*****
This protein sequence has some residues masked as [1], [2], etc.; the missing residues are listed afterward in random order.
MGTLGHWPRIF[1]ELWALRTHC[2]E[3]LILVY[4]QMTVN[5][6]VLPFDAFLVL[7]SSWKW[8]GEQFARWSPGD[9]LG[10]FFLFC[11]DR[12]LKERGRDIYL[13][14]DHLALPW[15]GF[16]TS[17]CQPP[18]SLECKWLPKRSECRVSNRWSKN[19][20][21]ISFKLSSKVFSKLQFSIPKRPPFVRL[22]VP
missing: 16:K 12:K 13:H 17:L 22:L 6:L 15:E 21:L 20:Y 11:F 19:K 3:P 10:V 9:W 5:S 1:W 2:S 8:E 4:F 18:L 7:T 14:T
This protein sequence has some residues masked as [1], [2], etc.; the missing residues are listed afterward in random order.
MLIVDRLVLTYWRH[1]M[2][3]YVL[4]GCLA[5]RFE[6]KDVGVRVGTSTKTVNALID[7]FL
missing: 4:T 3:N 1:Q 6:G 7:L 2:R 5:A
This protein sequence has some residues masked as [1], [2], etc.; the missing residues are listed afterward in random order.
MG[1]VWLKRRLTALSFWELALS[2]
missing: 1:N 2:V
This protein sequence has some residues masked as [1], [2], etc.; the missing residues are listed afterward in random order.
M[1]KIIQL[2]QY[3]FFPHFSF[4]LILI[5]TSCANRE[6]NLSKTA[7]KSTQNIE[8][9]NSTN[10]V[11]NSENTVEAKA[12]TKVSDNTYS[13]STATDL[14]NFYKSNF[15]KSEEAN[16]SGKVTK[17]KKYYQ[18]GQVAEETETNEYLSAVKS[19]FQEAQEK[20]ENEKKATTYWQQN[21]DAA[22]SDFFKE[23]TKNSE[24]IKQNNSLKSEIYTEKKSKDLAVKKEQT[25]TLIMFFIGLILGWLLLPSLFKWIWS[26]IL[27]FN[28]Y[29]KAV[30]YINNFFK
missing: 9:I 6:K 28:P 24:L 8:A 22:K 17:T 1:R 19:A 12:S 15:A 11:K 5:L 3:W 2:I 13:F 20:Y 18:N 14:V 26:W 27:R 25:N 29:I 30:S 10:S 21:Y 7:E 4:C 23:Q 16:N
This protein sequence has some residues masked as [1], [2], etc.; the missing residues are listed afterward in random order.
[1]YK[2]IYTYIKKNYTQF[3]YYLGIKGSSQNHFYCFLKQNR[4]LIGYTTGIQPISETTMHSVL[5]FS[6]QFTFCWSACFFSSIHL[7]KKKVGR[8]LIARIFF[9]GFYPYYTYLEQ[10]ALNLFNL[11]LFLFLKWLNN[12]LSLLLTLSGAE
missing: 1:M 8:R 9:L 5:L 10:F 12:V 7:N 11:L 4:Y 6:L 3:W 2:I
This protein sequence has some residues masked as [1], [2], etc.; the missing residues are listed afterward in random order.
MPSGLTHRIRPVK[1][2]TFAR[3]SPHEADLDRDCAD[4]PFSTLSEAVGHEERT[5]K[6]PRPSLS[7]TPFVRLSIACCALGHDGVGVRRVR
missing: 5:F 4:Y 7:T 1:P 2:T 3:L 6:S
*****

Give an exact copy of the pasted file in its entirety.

This protein sequence has some residues masked as [1], [2], etc.; the missing residues are listed afterward in random order.
MGTLGHWPRIF[1]ELWALRTHC[2]E[3]LILVY[4]QMTVN[5][6]VLPFDAFLVL[7]SSWKW[8]GEQFARWSPGD[9]LG[10]FFLFC[11]DR[12]LKERGRDIYL[13][14]DHLALPW[15]GF[16]TS[17]CQPP[18]SLECKWLPKRSECRVSNRWSKN[19][20][21]ISFKLSSKVFSKLQFSIPKRPPFVRL[22]VP
missing: 16:K 12:K 13:H 17:L 22:L 6:L 15:E 21:L 20:Y 11:F 19:K 3:P 10:V 9:W 5:S 1:W 2:S 8:E 4:F 18:L 7:T 14:T
This protein sequence has some residues masked as [1], [2], etc.; the missing residues are listed afterward in random order.
MLIVDRLVLTYWRH[1]M[2][3]YVL[4]GCLA[5]RFE[6]KDVGVRVGTSTKTVNALID[7]FL
missing: 4:T 3:N 1:Q 6:G 7:L 2:R 5:A
This protein sequence has some residues masked as [1], [2], etc.; the missing residues are listed afterward in random order.
MG[1]VWLKRRLTALSFWELALS[2]
missing: 1:N 2:V
This protein sequence has some residues masked as [1], [2], etc.; the missing residues are listed afterward in random order.
M[1]KIIQL[2]QY[3]FFPHFSF[4]LILI[5]TSCANRE[6]NLSKTA[7]KSTQNIE[8][9]NSTN[10]V[11]NSENTVEAKA[12]TKVSDNTYS[13]STATDL[14]NFYKSNF[15]KSEEAN[16]SGKVTK[17]KKYYQ[18]GQVAEETETNEYLSAVKS[19]FQEAQEK[20]ENEKKATTYWQQN[21]DAA[22]SDFFKE[23]TKNSE[24]IKQNNSLKSEIYTEKKSKDLAVKKEQT[25]TLIMFFIGLILGWLLLPSLFKWIWS[26]IL[27]FN[28]Y[29]KAV[30]YINNFFK
missing: 9:I 6:K 28:P 24:L 8:A 22:K 17:T 1:R 19:A 12:S 15:A 11:K 5:L 3:W 2:I 13:F 20:Y 18:N 14:V 26:W 27:R 25:N 29:I 30:S 10:S 21:Y 7:E 4:C 23:Q 16:N
This protein sequence has some residues masked as [1], [2], etc.; the missing residues are listed afterward in random order.
[1]YK[2]IYTYIKKNYTQF[3]YYLGIKGSSQNHFYCFLKQNR[4]LIGYTTGIQPISETTMHSVL[5]FS[6]QFTFCWSACFFSSIHL[7]KKKVGR[8]LIARIFF[9]GFYPYYTYLEQ[10]ALNLFNL[11]LFLFLKWLNN[12]LSLLLTLSGAE
missing: 1:M 8:R 9:L 5:L 10:F 12:V 7:N 11:L 4:Y 6:L 3:W 2:I
This protein sequence has some residues masked as [1], [2], etc.; the missing residues are listed afterward in random order.
MPSGLTHRIRPVK[1][2]TFAR[3]SPHEADLDRDCAD[4]PFSTLSEAVGHEERT[5]K[6]PRPSLS[7]TPFVRLSIACCALGHDGVGVRRVR
missing: 5:F 4:Y 7:T 1:P 2:T 3:L 6:S